Coriolanus (Vol. 50)
For further information on the critical and stage history of Coriolanus, see .
The last of Shakespeare's major tragedies, Coriolanus is generally regarded by critics as a flawed work, and is one of the least known and least performed of Shakespeare's plays. It seems to fail as a tragedy as it evokes neither fear nor pity, since audiences are unlikely to identify with the motivations of the would-be tragic hero, Coriolanus. Furthermore, the play is marred by an unusual plot structure in which the tragic hero undergoes an initial rise and fall—Coriolanus' military victory and subsequent election to Consul, followed by his exile—only to achieve fame through military victory again before his murder. Yet, since its first production, Coriolanus has been explored by a number of critics as a text rich with sociopolitical commentary and has repeatedly been performed as an act of political expression: the play was staged several times from the 1680s until the mid-eighteenth century as a critique of contemporary English politics, was used in the Restoration and in the eighteenth century to advance competing political stances, incited riots during the 1933-34 production by La Comédie Française, and was adapted by Bertolt Brecht for post-World War II audiences.
Given that Coriolanus has severe shortcomings as a tragedy, however, recent Shakespearean critics, in an effort to explore fully the centrality of the play in modern public discourses, have focused almost exclusively on its sociopolitical themes, particularly its treatment of class conflict. Although commentators such as John W. Velz (1983) note that Shakespeare used ancient sources, primarily Plutarch and Virgil, critics Andrew Gurr (1975) and Shannon Miller (1992) emphasize the significance of Coriolanus' plot for Shakespeare's contemporaries. During Shakespeare's time, a growing class of landless and poor laborers protested their economic disenfranchisement through riots and mob violence, including the so-called Midlands Insurrection of 1607. His concern with these events—the desperation of the lower classes coupled with a widespread concern with maintaining order—reveals itself in Coriolanus in the conflict between the plebeians and the patricians: Shakespeare alters Plutarch and foregrounds the protest against the shortage of corn, the immediate cause of the Midlands Insurrection. Along with the growth of the working class, however, came increased social mobility, which threatened the status of the aristocracy and provoked a bitter reaction in government: the patricians of Coriolanus strike out at the Tribunes and the larger populace in an effort to maintain their status. Similarly, Shakespeare's time saw the rise of Parliament as a political force that could oppose the wishes of the King on such issues as taxation and new legislation; the House of Commons increasingly asserted its power to influence national policy, and its conflicts with the 'Court' party fractured the social stability of England. According to critics Clifford Davidson (1968) and Zvi Jagendorf (1990), the class war between the plebeians and the patricians reflects Shakespeare's distaste for a class conflict that he believed would destroy the body politic. But, interpreters of Coriolanus disagree on where Shakespeare's sympathies lie: J. L. Simmons (1973) places the plebeians at the moral center of the play, but Tetsuya Motohashi (1994) sees in the figure of Coriolanus the death of the heroic individual within a heteronomous social order.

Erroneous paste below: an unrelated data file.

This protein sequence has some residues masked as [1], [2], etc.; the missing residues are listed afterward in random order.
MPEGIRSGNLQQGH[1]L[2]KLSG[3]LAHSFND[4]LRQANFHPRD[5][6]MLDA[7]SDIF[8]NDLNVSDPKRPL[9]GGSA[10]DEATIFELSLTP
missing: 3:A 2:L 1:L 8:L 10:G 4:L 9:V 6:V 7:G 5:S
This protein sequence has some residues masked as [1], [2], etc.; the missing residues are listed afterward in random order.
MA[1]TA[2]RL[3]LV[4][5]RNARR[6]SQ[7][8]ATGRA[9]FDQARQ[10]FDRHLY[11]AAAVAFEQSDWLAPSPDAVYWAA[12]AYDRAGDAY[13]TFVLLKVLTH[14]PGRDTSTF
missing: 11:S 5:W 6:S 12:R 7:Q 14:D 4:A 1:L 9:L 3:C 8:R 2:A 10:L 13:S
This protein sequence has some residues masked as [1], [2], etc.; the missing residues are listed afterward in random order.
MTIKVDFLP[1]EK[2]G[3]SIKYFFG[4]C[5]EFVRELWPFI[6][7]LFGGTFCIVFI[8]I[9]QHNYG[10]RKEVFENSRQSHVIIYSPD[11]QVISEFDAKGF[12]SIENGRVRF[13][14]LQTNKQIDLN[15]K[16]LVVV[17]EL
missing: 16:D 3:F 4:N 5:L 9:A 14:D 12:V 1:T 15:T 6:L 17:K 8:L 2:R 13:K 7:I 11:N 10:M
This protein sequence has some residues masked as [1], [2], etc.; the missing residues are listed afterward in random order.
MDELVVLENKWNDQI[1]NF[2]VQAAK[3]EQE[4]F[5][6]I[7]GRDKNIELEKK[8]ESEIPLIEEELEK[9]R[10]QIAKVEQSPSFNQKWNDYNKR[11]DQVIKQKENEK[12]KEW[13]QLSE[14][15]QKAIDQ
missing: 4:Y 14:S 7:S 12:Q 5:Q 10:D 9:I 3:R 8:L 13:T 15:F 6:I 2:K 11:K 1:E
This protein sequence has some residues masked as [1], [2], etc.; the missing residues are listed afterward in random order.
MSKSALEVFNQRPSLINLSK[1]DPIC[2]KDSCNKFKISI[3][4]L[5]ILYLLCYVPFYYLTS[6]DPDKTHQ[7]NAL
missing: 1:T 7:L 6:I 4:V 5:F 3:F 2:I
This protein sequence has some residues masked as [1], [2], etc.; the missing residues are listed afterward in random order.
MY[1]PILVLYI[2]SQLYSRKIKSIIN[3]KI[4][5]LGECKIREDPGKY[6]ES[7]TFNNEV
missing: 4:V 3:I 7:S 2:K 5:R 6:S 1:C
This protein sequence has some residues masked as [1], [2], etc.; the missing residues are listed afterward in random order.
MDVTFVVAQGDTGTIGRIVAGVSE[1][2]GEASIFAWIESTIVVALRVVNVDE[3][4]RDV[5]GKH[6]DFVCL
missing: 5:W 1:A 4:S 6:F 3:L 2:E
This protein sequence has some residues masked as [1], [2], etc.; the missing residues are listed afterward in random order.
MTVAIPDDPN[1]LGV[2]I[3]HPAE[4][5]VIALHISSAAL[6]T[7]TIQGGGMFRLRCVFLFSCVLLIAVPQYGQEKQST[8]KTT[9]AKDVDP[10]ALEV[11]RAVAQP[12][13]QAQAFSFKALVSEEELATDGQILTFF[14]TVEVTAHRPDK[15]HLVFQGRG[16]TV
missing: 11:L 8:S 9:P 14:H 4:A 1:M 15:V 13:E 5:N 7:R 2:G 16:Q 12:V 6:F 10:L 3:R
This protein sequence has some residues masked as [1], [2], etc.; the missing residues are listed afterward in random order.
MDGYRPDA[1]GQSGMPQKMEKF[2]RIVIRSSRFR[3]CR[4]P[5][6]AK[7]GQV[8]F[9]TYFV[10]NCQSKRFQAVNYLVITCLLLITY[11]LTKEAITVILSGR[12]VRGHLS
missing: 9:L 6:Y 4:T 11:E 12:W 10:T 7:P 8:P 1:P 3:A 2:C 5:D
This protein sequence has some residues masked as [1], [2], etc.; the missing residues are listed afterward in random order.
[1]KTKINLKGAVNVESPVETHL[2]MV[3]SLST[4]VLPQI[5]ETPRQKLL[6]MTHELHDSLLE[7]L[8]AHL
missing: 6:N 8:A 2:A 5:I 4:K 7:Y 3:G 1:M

Critics also contend that Coriolanus reflects Shakespeare's political allegiances, particularly as they impact and are impacted by his social criticism. Complementing his views on class conflict, Coriolanus expresses Shakespeare's concerns regarding the political squabbles that threatened the English state, according to such scholars as W. Gordon Zeeveld (1962). But, Shakespeare's responses to this instability have been variously interpreted. R. B. Parker (1984) detects in Coriolanus a commitment to "the familial link" that serves as the unifying structure through which political and social stability would be possible. By contrast, some consider Coriolanus to be a critique of the very ideal of order: Cynthia Marshall (1996) claims that the social tensions of the play are internalized in an effort to problematize bodily integrity itself, while Richard Wilson (1991) reads the play as implicitly critiquing not simply the social disturbances of the period, but the ground of those instabilities in the market economy. More recent criticism on Coriolanus thus recognizes the play to be Shakespeare's most political and topical work, such that a number of scholars now wish to reconsider Coriolanus' classification; for such readers as Patrick Murray (1972), the play is less a tragedy than "a drama of ideas after the Shavian kind."
John W. Velz (essay date 1983)
SOURCE: "Cracking Strong Curbs Asunder: Roman Destiny and the Roman Hero in Coriolanus," in English Literary Renaissance, Vol. 13, No. 1, Winter, 1983, pp. 58-69.
[In the following essay, Velz argues that Coriolanus does not reflect a Plutarchian perspective, as is traditionally thought; instead, the play draws on Vergil in its depiction of "the cosmic Necessity that destroys a great but flawed man. "]
Since the beginning of the eighteenth century, when it was realized that Plutarch's lives of Julius Caesar, Marcus Antonius, Marcus Brutus, and Caius Martius Coriolanus were Shakespeare's sources for his three great Roman plays, it has been widely assumed that Shakespeare's Rome is an entirely Plutarchian world, and that Shakespeare the Englishman and Plutarch the Greek saw Rome from exactly the same sympathetic outsider's point of view. John Dennis, in his Essay on the Genius and Writings of Shakespeare (1711), recognized that the primary source for Julius Caesar and Coriolanus was Plutarch; indeed he blamed Shakespeare for not using other authorities. In An Essay on the Learning of Shakespeare (1767), Richard Farmer showed that Shakespeare had used North's translation, not the original Greek, and no one thereafter took any background other than Plutarch very seriously until the middle of the twentieth...